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TUESDAY, OCTOBER 4, 2005
Chapel Hill buys two tracts of greenspace
~ *'*•■ ,
Town Council member Ed Harrison hikes through Chapel Hill's acquired
open space Monday on a trip scheduled by the Greenways Commission.
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Town pays SIM for 23 acres of land
BY KAYLA CARRICK
The town of Chapel Hill's recent
preservation of open space at a cost
of more than $1 million will help
save green spaces in built-up envi
ronment, town officials hope.
They also said they expect the
purchase will increase the value of
housing adjacent to the land
The land is 23 acres in the
Northside neighborhood and along
U.S. 15-501 south of Southern
After obtaining that land from the
heirs of the late Leo Merritt, Chapel
Hill will own about 740 acres ofland
reserved for open space.
Bill Bracey, vice chairman of the
town’s Greenways Commission,
said protecting the land will not
hurt development but instead will
have a positive result.
“I don’t think there will be an
effect on development but rather
on the quality of life for people,”
“The land is in an area that has
a few interesting aspects. It’s in a
poorer neighborhood, which is
usually underserved in parks.”
The town has an overall program
to try to get space in as many neigh
borhoods as possible, officials said.
Contiguous with open space the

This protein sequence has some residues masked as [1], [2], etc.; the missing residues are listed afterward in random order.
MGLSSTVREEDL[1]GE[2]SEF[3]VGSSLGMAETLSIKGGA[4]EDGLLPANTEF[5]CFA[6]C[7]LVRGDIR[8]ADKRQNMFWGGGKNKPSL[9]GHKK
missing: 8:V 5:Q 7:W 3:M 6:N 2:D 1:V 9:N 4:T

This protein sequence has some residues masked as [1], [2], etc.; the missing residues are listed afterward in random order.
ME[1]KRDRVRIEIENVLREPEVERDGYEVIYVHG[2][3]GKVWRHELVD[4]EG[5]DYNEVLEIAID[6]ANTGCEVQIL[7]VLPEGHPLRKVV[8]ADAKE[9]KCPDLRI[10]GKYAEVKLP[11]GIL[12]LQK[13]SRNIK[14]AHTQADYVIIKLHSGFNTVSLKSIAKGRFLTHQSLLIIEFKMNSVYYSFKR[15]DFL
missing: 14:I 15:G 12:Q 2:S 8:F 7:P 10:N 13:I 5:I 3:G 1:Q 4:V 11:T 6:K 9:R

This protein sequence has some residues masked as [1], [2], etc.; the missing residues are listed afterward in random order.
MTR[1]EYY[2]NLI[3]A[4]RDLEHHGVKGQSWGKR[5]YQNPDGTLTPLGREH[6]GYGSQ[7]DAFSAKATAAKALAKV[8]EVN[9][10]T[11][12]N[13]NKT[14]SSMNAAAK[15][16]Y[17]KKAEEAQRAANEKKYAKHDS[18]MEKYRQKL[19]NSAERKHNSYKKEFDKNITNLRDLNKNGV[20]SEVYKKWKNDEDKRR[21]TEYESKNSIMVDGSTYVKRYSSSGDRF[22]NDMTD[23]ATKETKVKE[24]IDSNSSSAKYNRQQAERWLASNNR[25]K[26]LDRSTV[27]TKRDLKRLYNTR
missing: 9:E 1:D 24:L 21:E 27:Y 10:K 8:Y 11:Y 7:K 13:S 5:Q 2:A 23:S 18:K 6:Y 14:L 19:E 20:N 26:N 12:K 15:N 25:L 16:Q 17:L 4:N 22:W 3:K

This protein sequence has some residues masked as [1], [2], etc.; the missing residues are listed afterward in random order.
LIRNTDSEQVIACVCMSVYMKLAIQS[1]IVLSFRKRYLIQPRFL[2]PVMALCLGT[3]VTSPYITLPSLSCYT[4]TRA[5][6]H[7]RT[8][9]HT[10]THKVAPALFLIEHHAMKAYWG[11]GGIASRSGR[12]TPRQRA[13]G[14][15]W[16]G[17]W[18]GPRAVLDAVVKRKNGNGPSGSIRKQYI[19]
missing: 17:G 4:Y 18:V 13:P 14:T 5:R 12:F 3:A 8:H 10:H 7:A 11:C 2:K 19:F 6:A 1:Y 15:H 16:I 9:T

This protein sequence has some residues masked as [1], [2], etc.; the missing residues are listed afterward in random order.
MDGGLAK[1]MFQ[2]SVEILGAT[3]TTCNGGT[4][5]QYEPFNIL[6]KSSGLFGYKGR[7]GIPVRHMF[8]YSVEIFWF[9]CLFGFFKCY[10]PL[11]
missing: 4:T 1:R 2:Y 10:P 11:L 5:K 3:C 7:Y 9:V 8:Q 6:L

town already owned, the new land
in the Northside neighborhood will
allow important greenspace con
nections, Bracey said.
“Nine acres ofland in the mid
dle of an older town doesn’t come
around that often,” he said.
“Its location near Bolin Creek
will help preserve water quality.”
Bill Webster, assistant director of
parks and recreation, said he hopes
someday a purchase will be made to
connect the different chunks of open
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space the town owns in the south,
which are separated by some land
under private ownership.
But that dream will have to wait
until the project receives more
funding, he said.
Of the $2 million in open space
bond funds approved by voters in
November 2003, only SIOO,OOO
“The only drawback to this
purchase is that there is now less
money for other land purchases,”
“In a real estate market like
Chapel Hill’s, the amount that we
have left will buy little. But this
property was a good price.”
In the future, prices of houses
near the open space land will
“Frequently, they advertise
that houses are located near open
space,” Bracey said.
“It wouldn’t surprise me if it
would affect the prices of these
houses. I’d rather live next to
ufyp Sailg (Tar HM
woods than an apartment build
ing, and I’d pay a little more of a
premium for it”
Webster said that he hasn’t
received negative feedback from
neighbors and that he stresses
striking a balance between hous
ing and open land.
“Open space is a neighborhood
amenity,” he said. “It’s a recreational,
visual and environmental amenity.”
Contact the City Editor
BY CAROLYN GRAY
Asa 14-year-old, he was forced
to murder other Ugandan children
and to fight for a cause he did not